What if this pattern was reversed? What if consumers didn’t directly choose the groceries or even the recipes they want? What if they indicated their general food preferences and had an agent acting on their behalf (a human or an AI) do the shopping for them? Provided that agent does a good job representing the needs of the consumer, the agent can also be made aware of inventory levels at the retailer; they could then make substitutions that do not impact consumer satisfaction but prevent spoilage.

Besides the obvious benefit to the planet, reducing waste creates a more profitable business and allows some savings to be passed on to the consumer. When typical grocery store margins are in single digitsthese savings add up, especially in an inflationary environment.

Eat what is better for the environment

Following a low-carbon diet is a surprisingly counter-intuitive task for humans. According to Our World in Data, local food is often not better than food shipped from distant continents. Organic food often has a higher greenhouse gas footprint. Even the reduction of packaging is not the right factor to pay attention to: it is a small fraction of a food’s environmental impact and often extends its shelf life, thereby reducing waste.

It’s too hard to keep up with the latest knowledge about what’s actually good and bad, and research is changing rapidly. Therefore the cognitive charge to track is too high, even for consumers who care deeply about eating sustainably.

Wouldn’t it be great if there was an autopilot? Something like the ESG investment funds who do the work for you, but in the food sector? Something that would help you do the right thing and send you a quarterly report showing how much you’ve improved compared to the average Joe?

Unlike investing, where you can be as indifferent as you want, it doesn’t work so easily with food. In addition to worrying about the sustainability properties of your food, you care a lot about taste, allergens, macronutrient content, portion size, and many other factors. Unless you’re vegan, there are plenty of vegan meal options you wouldn’t enjoy, and plenty of low-carbon vegan, vegetarian, and omnivorous options you might like.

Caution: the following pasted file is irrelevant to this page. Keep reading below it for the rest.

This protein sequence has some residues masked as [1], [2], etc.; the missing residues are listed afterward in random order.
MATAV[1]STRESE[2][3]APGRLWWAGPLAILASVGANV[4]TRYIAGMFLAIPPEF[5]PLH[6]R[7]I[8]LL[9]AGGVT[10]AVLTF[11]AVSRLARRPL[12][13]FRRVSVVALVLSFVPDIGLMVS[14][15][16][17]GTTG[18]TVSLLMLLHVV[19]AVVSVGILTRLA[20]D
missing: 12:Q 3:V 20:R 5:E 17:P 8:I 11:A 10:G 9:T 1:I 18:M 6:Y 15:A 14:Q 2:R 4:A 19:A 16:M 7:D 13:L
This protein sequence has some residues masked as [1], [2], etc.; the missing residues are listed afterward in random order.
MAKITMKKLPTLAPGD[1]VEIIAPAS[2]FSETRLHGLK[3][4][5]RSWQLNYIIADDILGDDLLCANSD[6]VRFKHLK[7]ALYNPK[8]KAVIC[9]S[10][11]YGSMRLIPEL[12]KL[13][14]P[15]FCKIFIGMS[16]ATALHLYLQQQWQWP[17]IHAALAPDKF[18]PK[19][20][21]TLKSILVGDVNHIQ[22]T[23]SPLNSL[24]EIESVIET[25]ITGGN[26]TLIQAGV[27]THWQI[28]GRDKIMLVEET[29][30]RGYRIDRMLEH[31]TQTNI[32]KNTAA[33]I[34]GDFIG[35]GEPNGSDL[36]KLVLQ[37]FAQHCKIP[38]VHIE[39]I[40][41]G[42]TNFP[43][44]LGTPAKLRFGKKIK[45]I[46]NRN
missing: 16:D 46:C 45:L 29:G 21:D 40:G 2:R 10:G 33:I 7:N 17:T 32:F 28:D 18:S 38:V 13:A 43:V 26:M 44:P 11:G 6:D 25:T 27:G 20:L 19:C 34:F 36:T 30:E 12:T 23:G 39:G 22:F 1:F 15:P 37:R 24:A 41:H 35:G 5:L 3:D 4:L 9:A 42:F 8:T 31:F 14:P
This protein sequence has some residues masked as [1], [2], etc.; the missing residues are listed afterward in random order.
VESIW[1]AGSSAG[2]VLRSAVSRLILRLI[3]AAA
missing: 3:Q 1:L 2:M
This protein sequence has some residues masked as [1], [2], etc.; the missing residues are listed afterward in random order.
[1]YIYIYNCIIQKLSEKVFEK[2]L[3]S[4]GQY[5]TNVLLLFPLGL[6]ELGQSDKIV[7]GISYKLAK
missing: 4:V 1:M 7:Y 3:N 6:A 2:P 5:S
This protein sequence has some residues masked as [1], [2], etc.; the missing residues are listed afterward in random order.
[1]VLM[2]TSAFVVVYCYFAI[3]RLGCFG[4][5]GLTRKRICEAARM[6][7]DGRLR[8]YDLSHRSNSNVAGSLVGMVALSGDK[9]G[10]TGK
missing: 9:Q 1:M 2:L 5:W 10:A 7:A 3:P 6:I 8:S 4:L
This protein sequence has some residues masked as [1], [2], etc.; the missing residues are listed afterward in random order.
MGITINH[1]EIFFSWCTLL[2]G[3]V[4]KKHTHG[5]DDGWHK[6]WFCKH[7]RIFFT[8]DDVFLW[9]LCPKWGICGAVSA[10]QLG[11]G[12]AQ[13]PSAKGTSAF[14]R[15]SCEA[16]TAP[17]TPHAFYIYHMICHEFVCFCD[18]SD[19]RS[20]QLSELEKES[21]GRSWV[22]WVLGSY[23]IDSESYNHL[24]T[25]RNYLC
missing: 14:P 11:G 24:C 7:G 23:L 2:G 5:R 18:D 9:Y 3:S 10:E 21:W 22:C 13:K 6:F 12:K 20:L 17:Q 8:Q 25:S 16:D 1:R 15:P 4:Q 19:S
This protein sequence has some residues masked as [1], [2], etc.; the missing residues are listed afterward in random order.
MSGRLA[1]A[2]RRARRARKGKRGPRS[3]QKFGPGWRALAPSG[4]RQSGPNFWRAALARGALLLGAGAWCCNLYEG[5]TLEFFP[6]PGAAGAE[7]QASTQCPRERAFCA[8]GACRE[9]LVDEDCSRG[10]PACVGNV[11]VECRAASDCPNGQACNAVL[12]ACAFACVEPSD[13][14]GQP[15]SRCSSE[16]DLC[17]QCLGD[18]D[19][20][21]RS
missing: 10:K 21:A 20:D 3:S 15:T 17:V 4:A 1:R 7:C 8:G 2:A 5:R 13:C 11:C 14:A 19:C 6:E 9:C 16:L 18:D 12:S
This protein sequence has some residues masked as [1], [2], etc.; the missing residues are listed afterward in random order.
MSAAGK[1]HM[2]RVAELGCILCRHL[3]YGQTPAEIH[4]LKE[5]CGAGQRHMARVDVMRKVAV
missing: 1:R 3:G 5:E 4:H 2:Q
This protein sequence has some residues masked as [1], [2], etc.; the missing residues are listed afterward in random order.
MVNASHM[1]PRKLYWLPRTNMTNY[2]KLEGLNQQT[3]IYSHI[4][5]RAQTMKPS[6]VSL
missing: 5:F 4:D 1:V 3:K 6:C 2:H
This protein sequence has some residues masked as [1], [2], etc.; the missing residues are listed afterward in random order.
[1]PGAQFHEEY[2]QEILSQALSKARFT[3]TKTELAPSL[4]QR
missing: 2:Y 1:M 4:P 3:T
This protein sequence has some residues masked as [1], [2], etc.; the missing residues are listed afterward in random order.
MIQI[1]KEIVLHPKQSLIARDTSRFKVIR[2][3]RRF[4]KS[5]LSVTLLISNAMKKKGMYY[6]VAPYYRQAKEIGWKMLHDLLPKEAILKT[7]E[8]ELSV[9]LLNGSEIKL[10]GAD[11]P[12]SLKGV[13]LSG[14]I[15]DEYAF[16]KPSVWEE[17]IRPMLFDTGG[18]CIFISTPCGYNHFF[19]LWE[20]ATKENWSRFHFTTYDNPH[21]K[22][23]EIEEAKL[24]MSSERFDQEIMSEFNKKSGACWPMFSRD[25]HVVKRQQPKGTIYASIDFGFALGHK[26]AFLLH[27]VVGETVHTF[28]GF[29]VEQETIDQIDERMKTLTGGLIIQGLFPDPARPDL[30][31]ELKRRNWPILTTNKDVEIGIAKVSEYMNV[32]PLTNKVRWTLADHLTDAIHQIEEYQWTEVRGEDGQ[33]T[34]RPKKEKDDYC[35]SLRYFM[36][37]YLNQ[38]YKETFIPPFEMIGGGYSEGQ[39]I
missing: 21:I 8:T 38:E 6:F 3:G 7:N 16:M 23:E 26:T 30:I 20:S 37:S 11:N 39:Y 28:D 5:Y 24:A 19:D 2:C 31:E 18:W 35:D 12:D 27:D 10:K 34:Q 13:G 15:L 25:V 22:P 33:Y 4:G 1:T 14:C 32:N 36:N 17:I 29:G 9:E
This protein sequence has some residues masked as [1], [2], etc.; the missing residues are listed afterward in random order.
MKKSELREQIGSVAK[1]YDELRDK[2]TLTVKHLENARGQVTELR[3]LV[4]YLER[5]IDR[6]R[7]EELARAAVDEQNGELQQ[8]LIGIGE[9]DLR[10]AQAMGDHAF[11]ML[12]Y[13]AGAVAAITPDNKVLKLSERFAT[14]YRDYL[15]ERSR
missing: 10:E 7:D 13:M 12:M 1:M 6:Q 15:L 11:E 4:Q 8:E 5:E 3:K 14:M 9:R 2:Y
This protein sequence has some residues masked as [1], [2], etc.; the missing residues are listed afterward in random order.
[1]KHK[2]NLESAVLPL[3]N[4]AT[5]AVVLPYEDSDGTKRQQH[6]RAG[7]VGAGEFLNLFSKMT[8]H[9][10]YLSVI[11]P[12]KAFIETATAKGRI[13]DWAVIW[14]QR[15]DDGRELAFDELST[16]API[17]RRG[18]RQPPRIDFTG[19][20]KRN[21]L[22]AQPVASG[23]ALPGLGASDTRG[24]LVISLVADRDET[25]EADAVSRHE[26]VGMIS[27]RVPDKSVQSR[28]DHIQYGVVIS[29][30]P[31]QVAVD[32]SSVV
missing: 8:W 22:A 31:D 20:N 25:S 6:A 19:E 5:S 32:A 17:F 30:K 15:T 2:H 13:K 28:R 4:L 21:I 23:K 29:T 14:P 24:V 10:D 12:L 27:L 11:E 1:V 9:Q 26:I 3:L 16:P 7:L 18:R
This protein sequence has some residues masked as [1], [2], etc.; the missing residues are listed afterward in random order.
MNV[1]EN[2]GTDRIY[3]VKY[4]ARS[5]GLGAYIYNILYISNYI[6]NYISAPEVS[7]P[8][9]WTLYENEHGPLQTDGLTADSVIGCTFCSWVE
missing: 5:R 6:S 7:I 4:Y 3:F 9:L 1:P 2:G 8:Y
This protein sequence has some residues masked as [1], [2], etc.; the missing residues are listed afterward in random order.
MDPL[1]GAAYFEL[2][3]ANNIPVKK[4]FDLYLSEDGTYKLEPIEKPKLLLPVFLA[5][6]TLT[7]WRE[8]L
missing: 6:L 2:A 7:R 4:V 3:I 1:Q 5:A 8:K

Understand all customer needs and adjust recommendations based on a feedback loop (using structured tools, explicit comments) is a key enabler here.

Imagine a world where there is an autopilot for healthy and sustainable food. If this autopilot knows each consumer well, it can confidently nudge some of them towards more sustainable foods – replacing a beef-based recipe with one with chicken or introducing a vegetable-based meal to someone who normally leans heavily towards meat. AI plays a central role in these nudges because each customer’s preference is unique; and because collecting feedback at scale and adjusting recommendations based on it is essential to achieving all goals.

This notion of micro nudges is highly relevant. Offer sustainable options in the shopping experience, as well as social proof, can help traditional retailers “walk the aisles” to help consumers make the right choices. For digital retailers, knowing more about each customer can help optimize relevance over sustainability. In the optimal case, these two variables need not be in competition.

AI as a force for good

As we’ve seen here, AI-based systems can help reduce greenhouse gas emissions in two profound ways: by reducing food waste and by getting consumers to eat more sustainable foods. Each of these factors can have a profound impact on the planet over the next decade.

Alex Weinstein is CDO at Hungryroot.